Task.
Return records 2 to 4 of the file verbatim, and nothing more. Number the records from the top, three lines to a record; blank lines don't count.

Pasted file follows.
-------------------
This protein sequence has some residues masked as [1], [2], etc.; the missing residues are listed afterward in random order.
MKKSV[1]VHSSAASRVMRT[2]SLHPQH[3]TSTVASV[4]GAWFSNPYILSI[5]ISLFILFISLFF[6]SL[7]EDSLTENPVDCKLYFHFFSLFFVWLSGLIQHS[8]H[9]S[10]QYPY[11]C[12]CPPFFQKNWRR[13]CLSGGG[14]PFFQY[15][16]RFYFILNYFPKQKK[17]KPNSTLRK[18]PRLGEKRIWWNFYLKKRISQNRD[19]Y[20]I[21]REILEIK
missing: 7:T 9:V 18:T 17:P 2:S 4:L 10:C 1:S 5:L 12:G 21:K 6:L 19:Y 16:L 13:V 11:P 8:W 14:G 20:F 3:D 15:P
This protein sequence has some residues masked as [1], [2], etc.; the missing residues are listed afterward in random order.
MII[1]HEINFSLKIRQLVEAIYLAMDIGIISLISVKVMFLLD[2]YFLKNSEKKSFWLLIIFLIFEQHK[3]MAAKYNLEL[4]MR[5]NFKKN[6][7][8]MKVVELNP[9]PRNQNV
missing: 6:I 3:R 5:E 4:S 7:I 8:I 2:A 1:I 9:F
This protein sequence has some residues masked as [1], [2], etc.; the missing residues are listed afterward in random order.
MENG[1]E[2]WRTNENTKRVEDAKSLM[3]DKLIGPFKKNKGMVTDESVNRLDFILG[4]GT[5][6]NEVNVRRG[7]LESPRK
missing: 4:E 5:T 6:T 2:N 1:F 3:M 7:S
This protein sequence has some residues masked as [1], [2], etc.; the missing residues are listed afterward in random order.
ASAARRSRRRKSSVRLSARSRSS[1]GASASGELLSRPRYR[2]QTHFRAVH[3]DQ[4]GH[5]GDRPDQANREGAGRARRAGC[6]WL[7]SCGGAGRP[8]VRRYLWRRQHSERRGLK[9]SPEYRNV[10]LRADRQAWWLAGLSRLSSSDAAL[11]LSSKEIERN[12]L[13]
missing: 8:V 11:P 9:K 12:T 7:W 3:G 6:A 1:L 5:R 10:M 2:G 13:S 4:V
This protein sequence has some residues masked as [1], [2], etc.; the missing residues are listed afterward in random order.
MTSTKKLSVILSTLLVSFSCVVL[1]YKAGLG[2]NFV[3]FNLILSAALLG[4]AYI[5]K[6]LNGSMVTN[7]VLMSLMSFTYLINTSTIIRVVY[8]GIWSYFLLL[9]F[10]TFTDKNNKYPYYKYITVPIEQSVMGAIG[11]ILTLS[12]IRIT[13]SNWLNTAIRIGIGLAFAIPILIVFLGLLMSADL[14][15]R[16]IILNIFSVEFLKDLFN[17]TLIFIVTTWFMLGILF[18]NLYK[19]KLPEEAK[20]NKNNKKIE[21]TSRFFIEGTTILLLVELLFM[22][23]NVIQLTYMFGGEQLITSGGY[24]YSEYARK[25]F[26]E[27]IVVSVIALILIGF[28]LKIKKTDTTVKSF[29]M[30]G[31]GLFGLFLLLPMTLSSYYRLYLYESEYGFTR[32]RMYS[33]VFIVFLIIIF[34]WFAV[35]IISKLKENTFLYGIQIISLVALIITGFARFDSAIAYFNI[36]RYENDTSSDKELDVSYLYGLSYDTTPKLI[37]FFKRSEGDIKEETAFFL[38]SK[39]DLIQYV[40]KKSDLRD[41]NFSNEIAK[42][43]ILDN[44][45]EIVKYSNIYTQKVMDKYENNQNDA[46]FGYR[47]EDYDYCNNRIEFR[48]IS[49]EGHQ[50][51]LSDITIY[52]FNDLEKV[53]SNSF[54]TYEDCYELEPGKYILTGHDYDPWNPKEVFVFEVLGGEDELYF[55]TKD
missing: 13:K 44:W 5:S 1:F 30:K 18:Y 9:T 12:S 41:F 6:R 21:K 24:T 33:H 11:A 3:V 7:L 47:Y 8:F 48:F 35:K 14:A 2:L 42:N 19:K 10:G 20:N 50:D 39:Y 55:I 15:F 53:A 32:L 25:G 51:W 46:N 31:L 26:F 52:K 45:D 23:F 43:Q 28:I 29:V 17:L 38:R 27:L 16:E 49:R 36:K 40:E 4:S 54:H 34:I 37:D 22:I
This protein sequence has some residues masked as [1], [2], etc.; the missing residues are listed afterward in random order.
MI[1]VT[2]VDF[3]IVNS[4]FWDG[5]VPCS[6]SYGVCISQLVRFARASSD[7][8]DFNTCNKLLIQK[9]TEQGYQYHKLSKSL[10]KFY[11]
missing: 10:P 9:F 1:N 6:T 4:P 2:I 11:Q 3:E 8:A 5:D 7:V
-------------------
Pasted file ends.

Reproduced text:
This protein sequence has some residues masked as [1], [2], etc.; the missing residues are listed afterward in random order.
MII[1]HEINFSLKIRQLVEAIYLAMDIGIISLISVKVMFLLD[2]YFLKNSEKKSFWLLIIFLIFEQHK[3]MAAKYNLEL[4]MR[5]NFKKN[6][7][8]MKVVELNP[9]PRNQNV
missing: 6:I 3:R 5:E 4:S 7:I 8:I 2:A 1:I 9:F
This protein sequence has some residues masked as [1], [2], etc.; the missing residues are listed afterward in random order.
MENG[1]E[2]WRTNENTKRVEDAKSLM[3]DKLIGPFKKNKGMVTDESVNRLDFILG[4]GT[5][6]NEVNVRRG[7]LESPRK
missing: 4:E 5:T 6:T 2:N 1:F 3:M 7:S
This protein sequence has some residues masked as [1], [2], etc.; the missing residues are listed afterward in random order.
ASAARRSRRRKSSVRLSARSRSS[1]GASASGELLSRPRYR[2]QTHFRAVH[3]DQ[4]GH[5]GDRPDQANREGAGRARRAGC[6]WL[7]SCGGAGRP[8]VRRYLWRRQHSERRGLK[9]SPEYRNV[10]LRADRQAWWLAGLSRLSSSDAAL[11]LSSKEIERN[12]L[13]
missing: 8:V 11:P 9:K 12:T 7:W 3:G 6:A 1:L 5:R 10:M 2:G 13:S 4:V